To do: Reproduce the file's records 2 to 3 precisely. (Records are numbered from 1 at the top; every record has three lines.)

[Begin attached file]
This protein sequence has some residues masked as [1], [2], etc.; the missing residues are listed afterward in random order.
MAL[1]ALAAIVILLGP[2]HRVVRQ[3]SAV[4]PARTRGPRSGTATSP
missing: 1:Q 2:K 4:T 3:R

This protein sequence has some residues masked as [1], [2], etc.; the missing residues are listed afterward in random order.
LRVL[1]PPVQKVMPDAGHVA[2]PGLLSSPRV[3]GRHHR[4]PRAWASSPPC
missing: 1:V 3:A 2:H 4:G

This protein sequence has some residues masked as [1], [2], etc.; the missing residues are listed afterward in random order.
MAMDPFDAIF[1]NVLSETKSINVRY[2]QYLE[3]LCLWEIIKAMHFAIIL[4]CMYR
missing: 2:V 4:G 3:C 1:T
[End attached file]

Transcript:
This protein sequence has some residues masked as [1], [2], etc.; the missing residues are listed afterward in random order.
LRVL[1]PPVQKVMPDAGHVA[2]PGLLSSPRV[3]GRHHR[4]PRAWASSPPC
missing: 1:V 3:A 2:H 4:G

This protein sequence has some residues masked as [1], [2], etc.; the missing residues are listed afterward in random order.
MAMDPFDAIF[1]NVLSETKSINVRY[2]QYLE[3]LCLWEIIKAMHFAIIL[4]CMYR
missing: 2:V 4:G 3:C 1:T